Completely changing your company’s direction must be one heck of a hard decision to make. But when you know users aren’t responding to your platform as is, sometimes startups need to take drastic measures to ensure the growth of the company. Often, this “drastic measure” has nothing to do with your original business plan. Sounds super scary, right? Rest easy: These four companies below have all been there and lived to tell the tale. Well, not only lived, but thrived. It seems the pivot these four businesses made was the ticket to money-making. Read on about four household name startups that had completely different origins:


Yes, it’s true: your favorite filtered-photo sharing app had a completely different start. It’s original name: Burbn. Yes, like the booze, bourbon. Instagram founder Kevin Systrom was a super fan of Kentucky Whiskey, the Atlantic reports, so when it came time to name his location-based iPhone app, he decided to name it after one of his life passions. Of course, back then Burbn’s purpose wasn’t photo sharing, but for checking into locations. Users earned points for checking in, making plans, and posting photos of their meet-up. As you can guess, the “posting photos” part was what had users excited. “They were posting and sharing photos like crazy,” cofounder Sawyer says when reflecting on Instagram’s early days. And so, Systrom and Sawyer decided to make a crucial pivot – become a simple photo sharing app, where you could crop, filter, and post in three clicks. Instagram launched under its new name and branding in 2010, and the rest is glorious photo-filtered history.


Ten years ago, YouTube started out as a dating site. Founder Jawed Karim posted the very first video, titled “Me at the zoo,” as a way to interest potential dating matches. Karim opened up a bit about YouTube’s origin during a speech at University of Illinois back in 2007: “We didn’t even know how to describe our new product, so to generate interest, we just said it was a new kind of dating site. We even had a slogan for it: Tune in, Hook up.” However, very few people tuned in, and even less hooked up. The server hosting the videos was expensive, and with no users, Karim knew he had to make a change to get views. “[I] realized videos of anything would be better than no videos,” he recalls. Once Karim realized random videos of literally anything were a better way to go, YouTube’s been one of the most utilized websites on the Internet, shaping the way we view and share online media.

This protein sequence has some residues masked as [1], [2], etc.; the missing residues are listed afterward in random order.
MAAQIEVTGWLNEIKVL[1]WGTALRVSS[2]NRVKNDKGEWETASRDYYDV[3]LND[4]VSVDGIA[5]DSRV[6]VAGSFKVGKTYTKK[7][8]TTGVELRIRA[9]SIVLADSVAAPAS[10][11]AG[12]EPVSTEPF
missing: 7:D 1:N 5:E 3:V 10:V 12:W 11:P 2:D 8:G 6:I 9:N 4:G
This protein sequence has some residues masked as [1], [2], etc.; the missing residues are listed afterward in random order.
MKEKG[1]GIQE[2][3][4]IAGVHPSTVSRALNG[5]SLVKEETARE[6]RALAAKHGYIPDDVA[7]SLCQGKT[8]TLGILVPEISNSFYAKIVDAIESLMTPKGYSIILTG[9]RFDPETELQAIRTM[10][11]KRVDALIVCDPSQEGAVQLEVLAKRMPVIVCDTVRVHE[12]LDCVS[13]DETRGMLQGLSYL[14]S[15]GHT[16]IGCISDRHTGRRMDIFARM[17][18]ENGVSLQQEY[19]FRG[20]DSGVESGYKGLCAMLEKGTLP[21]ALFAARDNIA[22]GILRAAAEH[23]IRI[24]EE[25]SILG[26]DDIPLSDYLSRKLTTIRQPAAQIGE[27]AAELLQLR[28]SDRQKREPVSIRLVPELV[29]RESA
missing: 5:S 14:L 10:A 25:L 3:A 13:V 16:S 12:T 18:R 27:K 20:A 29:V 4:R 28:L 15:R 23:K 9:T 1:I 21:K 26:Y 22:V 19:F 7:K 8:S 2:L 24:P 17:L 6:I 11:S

Paypal was created in 1998 under the name Confinity, Inc, and was based around a service that allowed transferring of funds between two Palm Pilots (yes, Palm Pilots. Remember those?) With many people at the time carrying about both a wallet and Palm Pilot, Paypal wanted people to be able to store money electronically and pay with their digital device. However, the company made a crucial pivot in 2000 when eBay showed interest in using Paypal as the default payment method. The revenue from eBay dwarfed any profits made from Palm Pilots, and that idea was quickly scrapped. A year later Paypal went public, merged with (a financial company run by Elon Musk), and was eventually acquired entirely by eBay. It’s now the fastest and most secure way to send money electronically through the Internet.


Twitter’s original founder’s idea was to create a place for finding and subscribing to podcasts. Granted, this was 2005, and podcasting was a new trend that everyone wanted to jump on. Unfortunately for founders Noah Glass and Even Williams, Apple’s introduction of the iTunes store fulfilled that purpose, making their site (then called Odeo) obsolete. Seeing the need to make a drastic change to stay relevant, Dorsey pitched an idea for sending quick, short messages, and from there, Twitter was born. Two years later, Twitter was gaining momentum and Odeo was sold off. Twitter (which started under the name Twttr) has grown exponentially over the last ten years and has revolutionized social media, growing far away from its start as a podcasting website.